[Haskell] ANNOUNCE: graphviz-2008.9.20

Ivan Miljenovic ivan.miljenovic at gmail.com
Sun Sep 21 02:10:32 EDT 2008

The latest version of Matthew Sackman's Haskell bindings to Graphviz
[1] are now available on Hackage [2].  The reason there's a new
release only two weeks after the previous one is that I've made some
extensions to it (hence why I'm writing the announcement) that Matthew
has kindly included.

Since Matthew doesn't recall writing an announcement for graphviz
before, here is a brief synopsis of what it does.  The Graphviz
program is probably _the_ way of drawing graphs (note: this is
graph-theory graphs, not function plotting).  As it stands, there are
currently at least four different Haskell bindings available for
Graphviz that I've managed:
* The inbuilt Graphviz module in FGL [3]
* graphviz (which this announcement is for)
* dotgen [4]
* A really simple generator by Duncan Coutts [5]
In addition to this, the following utilities on Hackage output graphs
in Graphviz's .dot format (either using one of the above libraries or
their own parser):
* prof2dot : converts profiling information to .dot [custom, I think] [6]
* flow2Dot : convert textual descriptions to .dot [also custom, I think] [7]
* graphmod : draw the dependencies between Haskell modules [uses dotgen] [8]

As it can be seen, there's a plethora of possible ways of creating
.dot graphs in Haskell.  What seperates the graphviz package from the
others is:
* It uses FGL graphs, rather than passing through lists of nodes and
edges manually (of course, if you're not doing any other graph-related
activity you might not want to use an FGL graph), whilst providing
more control than the default FGL module.
* A large list of attributes that can be used are available:
* A "sane" interface that provides a large degree of customizability
(don't specify the attributes manually for each node/edge/etc., just
pass through a function that will create the attribute you want).
* Limited parsing of .dot format (note that as yet it can't convert a
parsed DotGraph into an FGL graph).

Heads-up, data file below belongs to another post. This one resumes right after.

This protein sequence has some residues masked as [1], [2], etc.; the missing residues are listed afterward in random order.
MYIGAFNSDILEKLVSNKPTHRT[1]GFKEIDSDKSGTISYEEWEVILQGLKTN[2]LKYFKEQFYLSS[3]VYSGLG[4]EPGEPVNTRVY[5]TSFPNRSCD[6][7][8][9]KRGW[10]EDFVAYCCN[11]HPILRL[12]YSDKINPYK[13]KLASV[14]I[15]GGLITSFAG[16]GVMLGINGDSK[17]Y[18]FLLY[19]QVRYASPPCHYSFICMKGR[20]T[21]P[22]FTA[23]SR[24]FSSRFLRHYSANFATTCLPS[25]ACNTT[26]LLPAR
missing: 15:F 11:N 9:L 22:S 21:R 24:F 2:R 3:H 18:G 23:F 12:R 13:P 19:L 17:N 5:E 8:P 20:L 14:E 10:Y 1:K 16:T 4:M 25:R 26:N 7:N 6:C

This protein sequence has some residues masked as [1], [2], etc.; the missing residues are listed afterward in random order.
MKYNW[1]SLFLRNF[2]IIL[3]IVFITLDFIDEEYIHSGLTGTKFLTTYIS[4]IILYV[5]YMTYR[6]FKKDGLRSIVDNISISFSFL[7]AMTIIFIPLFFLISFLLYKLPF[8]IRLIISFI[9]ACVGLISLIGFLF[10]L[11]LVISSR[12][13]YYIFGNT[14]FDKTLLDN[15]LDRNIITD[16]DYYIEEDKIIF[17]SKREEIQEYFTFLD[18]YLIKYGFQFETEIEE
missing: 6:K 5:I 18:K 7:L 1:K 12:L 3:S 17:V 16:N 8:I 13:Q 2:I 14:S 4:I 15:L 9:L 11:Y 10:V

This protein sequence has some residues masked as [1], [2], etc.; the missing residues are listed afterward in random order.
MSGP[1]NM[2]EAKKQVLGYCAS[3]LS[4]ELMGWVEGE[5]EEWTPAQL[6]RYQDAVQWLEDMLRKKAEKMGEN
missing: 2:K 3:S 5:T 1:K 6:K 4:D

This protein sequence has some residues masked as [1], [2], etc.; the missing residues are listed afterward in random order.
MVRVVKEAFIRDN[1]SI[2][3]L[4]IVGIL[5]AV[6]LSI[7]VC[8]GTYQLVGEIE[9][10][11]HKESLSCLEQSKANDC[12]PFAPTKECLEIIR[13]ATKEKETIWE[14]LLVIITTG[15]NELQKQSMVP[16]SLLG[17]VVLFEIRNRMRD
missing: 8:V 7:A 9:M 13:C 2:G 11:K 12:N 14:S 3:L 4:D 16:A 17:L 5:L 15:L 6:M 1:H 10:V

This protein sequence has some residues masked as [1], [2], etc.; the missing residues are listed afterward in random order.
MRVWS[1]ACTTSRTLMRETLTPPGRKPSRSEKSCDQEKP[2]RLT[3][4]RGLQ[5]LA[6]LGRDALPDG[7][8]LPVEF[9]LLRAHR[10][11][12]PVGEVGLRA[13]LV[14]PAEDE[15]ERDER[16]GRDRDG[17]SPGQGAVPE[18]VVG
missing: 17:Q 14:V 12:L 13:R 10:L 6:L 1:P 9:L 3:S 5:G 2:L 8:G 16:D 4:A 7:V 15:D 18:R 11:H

* The graphToGraph function allows you to pass a graph through
Graphviz and then extract out positional information and combine it
with the original graph.

There are some things things that graphviz can't do, such as drawing
undirected graphs and clusters (which dotgen can)... at least until

The changes that I have made provide the additional functionality to graphviz:
* Differentiate between undirected and directed graphs.  Whilst FGL
represents undirected graphs with a directed graph by duplicating all
edges (an undirected edge {1,2} is represented by the two edges (1,2)
and (2,1)), you don't really want to draw a graph this way.
Furthermore, many reports say that graphviz's "neato" command is
better at drawing undirected graphs than the normal "dot" command is.
Thus, graphviz will now draw only one edge out of every directed pair.
 To do so, however, requires that the edge labels are an instance of
Ord: if this is a problem for you, please contact either Matthew or
myself and we'll see what else we can do (this is required because
it's assumed that if two edges (1,2) and (2,1) are meant to represent
the undirected edge {1,2}, then their labels must be the same).
* Add clustering support.  Graphs can be drawn (but as yet not parsed)
to provide nested clustering support to arbitrary depth.  To do so,
you need to provide a function (LNode a -> NodeCluster c a), where
NodeCluster is the following recursive data type that indicates in
which subcluster a node in the graph belongs:
     data NodeCluster c a = N (LNode a) | C c (NodeCluster c a)
The c type represents the cluster label, and is the parameter by which
cluster attributes are assigned.  Note that c has to be an instance of
Ord.  Clusters are not parseable, because there's no clear way of how
to convert a cluster to an FGL graph.

The interface for graphviz remains unchanged, so you can safely
upgrade to this version.

Here is an example function of how the library can be used to draw an
FGL graph to a (very plain) Graphviz graph (well, it will convert it
to the DotGraph datatype, which when shown produces the .dot graph

graphviz         :: (Graph g, Show a, Ord b, Show b) => String -> g a
b -> DotGraph
graphviz title g = graphToDot g attrs nattrs eattrs
      attrs = [Label title]
      nattrs (_,a)   = [Label (show a)]
      eattrs (_,_,b) = [Label (show b)]


[1] http://graphviz.org/
[2] http://hackage.haskell.org/cgi-bin/hackage-scripts/package/graphviz
[3] http://hackage.haskell.org/cgi-bin/hackage-scripts/package/fgl
[4] http://hackage.haskell.org/cgi-bin/hackage-scripts/package/dotgen
[5] http://haskell.org/~duncan/WriteDotGraph.hs
[6] http://hackage.haskell.org/cgi-bin/hackage-scripts/package/prof2dot
[7] http://hackage.haskell.org/cgi-bin/hackage-scripts/package/flow2dot
[8] http://hackage.haskell.org/cgi-bin/hackage-scripts/package/graphmod

Ivan Lazar Miljenovic
Ivan.Miljenovic at gmail.com

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